Experimental tourism is an approach to tourism in which visitors do not visit the ordinary tourist attractions (or, at least not with the ordinary approach), but are guided by other means. It is an alternative form of tourism in which destinations are chosen not on their standard touristic merit but on the basis of an idea or experiment. It often involves elements of humor, serendipity, and chance.
There are a number of approaches to experimental tourism:
- Aerotourism, in which a tourist visits the local airport and explores it without going anywhere
- Alphatourism, in which a tourist finds the first street alphabetically on a map, and the last street alphabetically, draws a straight line (or any other figure they desire) between them, and walk the path between the two points
- Alternating Travel, in which a tourist leaves their front door, turns right, turns left at the next intersection, turns right at the next, and so on, alternating each direction, until they are unable to continue because of an obstruction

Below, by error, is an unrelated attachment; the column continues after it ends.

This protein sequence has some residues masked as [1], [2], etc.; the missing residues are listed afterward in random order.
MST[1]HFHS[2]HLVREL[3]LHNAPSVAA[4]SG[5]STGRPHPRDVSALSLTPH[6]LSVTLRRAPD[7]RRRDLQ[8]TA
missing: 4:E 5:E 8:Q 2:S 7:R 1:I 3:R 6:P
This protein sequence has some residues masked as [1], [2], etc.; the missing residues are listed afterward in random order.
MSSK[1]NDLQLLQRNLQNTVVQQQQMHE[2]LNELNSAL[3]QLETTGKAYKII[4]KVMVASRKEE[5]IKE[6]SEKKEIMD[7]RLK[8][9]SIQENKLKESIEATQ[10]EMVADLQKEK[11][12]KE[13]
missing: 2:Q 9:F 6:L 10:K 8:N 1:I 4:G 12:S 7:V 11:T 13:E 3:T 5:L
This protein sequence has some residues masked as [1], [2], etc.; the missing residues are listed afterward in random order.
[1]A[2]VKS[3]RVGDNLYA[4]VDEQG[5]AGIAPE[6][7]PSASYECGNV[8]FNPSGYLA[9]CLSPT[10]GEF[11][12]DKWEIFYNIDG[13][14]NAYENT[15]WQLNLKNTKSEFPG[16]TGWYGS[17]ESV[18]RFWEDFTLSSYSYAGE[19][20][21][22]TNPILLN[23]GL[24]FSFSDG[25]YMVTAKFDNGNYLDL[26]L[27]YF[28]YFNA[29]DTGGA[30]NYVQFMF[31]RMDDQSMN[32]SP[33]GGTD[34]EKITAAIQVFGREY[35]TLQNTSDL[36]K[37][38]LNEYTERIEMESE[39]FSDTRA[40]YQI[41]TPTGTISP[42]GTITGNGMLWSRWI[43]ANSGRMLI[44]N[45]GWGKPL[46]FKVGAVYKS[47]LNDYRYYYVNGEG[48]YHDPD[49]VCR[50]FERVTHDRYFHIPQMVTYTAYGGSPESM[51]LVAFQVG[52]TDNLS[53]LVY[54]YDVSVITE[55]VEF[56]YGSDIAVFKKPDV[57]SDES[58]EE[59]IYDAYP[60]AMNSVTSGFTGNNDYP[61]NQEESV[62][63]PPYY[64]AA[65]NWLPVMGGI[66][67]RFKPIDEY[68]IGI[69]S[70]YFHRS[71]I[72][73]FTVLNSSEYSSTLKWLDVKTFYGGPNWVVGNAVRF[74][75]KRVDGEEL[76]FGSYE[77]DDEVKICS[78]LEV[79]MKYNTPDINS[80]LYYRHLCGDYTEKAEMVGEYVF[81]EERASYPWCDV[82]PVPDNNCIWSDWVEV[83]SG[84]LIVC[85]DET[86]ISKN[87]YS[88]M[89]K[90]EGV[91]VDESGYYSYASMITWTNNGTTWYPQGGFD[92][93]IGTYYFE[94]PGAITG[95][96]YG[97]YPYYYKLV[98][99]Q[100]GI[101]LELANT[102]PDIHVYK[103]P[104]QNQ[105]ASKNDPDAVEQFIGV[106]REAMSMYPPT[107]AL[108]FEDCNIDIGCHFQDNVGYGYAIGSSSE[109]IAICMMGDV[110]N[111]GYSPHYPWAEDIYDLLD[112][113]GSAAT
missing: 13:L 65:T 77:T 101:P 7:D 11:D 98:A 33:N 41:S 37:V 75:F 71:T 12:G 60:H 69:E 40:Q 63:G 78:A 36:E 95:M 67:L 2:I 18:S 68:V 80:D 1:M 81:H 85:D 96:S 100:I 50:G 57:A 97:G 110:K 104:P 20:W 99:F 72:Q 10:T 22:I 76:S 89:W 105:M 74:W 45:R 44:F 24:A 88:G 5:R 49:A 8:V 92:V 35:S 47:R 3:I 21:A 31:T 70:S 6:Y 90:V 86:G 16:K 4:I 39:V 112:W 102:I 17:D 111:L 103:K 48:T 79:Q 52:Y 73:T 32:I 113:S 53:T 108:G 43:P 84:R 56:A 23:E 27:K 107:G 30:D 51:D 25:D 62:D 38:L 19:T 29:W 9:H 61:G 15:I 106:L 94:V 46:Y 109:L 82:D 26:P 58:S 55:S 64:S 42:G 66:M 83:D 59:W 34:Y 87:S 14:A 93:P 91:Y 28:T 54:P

- Blindfolded tourism or Cecitourism, in which a blindfolded tourist is escorted through the city by a guide
- Contretourism, in which a tourist visits a famous tourist site, but turns their back on the site and takes photos of, or just examines, the view from that direction
- Erotourism, in which a couple travels separately to the same city and then tries to find each other
- Monopolytourism, in which a tourist takes the local version of a Monopoly board with them and visits places on the board as determined by a roll of the dice
- Nyctalotourism, in which the tourist only visits tourist attractions between dusk and dawn
- Sagittatourism, in which a person throws an arrow (often a dart arrow) on a map, and travels to the place the arrow hit on the map
Other ideas do not have particular names:
- "Touring" a home town: stay at a youth hostel, backpack through town, meet new people, do not go home until the vacation is over.
- Take a map of the town being visited, select a random map grid, and explore every bit of the grid.
- Visit a bar, ask the bartender where their favorite bar is and what they drink there. Visit that bar and order that drink, do the same with the bartender there, and continue.
In 2005, Lonely Planet published The Lonely Planet Guide to Experimental Travel, which formalised and developed many of Henry's ideas.